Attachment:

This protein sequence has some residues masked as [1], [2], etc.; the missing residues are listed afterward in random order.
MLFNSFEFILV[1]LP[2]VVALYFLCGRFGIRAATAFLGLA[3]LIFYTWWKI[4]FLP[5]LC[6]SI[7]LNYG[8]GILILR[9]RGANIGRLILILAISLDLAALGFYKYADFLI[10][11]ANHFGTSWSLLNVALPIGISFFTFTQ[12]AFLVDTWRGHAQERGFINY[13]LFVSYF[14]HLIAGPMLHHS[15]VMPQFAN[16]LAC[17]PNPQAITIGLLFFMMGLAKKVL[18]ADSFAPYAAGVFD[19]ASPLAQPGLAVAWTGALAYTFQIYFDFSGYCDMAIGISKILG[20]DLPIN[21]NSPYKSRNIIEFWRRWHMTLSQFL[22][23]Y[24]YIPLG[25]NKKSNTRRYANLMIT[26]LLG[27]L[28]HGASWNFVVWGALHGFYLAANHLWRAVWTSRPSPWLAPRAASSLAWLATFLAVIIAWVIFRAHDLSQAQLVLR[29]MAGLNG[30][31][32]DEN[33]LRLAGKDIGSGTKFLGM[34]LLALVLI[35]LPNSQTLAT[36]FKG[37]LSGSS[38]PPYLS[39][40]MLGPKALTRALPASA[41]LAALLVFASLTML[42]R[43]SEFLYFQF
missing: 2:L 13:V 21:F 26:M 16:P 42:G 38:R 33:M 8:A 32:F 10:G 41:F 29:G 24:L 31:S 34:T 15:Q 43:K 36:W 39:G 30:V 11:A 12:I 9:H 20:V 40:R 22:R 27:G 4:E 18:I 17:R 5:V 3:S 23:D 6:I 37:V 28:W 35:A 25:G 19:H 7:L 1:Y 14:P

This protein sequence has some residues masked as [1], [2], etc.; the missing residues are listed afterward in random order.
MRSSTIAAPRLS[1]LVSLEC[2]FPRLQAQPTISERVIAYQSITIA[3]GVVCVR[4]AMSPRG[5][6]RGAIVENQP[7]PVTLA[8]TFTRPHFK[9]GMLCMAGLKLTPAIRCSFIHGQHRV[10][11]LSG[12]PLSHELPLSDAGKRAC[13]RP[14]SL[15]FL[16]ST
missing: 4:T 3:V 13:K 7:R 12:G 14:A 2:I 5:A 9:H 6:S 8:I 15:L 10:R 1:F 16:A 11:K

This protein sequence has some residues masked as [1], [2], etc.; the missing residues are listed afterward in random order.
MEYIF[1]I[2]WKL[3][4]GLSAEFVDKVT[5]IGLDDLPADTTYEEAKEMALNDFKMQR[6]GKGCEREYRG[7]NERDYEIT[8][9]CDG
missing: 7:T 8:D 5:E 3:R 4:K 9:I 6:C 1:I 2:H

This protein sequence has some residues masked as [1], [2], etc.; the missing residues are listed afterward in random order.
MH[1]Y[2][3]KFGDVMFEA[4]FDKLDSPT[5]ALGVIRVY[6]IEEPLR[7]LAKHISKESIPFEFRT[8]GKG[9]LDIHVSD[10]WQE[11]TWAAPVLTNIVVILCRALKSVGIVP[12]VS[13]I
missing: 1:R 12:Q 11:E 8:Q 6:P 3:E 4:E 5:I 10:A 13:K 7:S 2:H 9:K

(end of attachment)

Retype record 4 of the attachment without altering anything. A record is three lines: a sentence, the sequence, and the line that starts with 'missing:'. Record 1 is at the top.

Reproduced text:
This protein sequence has some residues masked as [1], [2], etc.; the missing residues are listed afterward in random order.
MH[1]Y[2][3]KFGDVMFEA[4]FDKLDSPT[5]ALGVIRVY[6]IEEPLR[7]LAKHISKESIPFEFRT[8]GKG[9]LDIHVSD[10]WQE[11]TWAAPVLTNIVVILCRALKSVGIVP[12]VS[13]I
missing: 1:R 12:Q 11:E 8:Q 6:P 3:E 4:E 5:I 10:A 13:K 7:S 2:H 9:K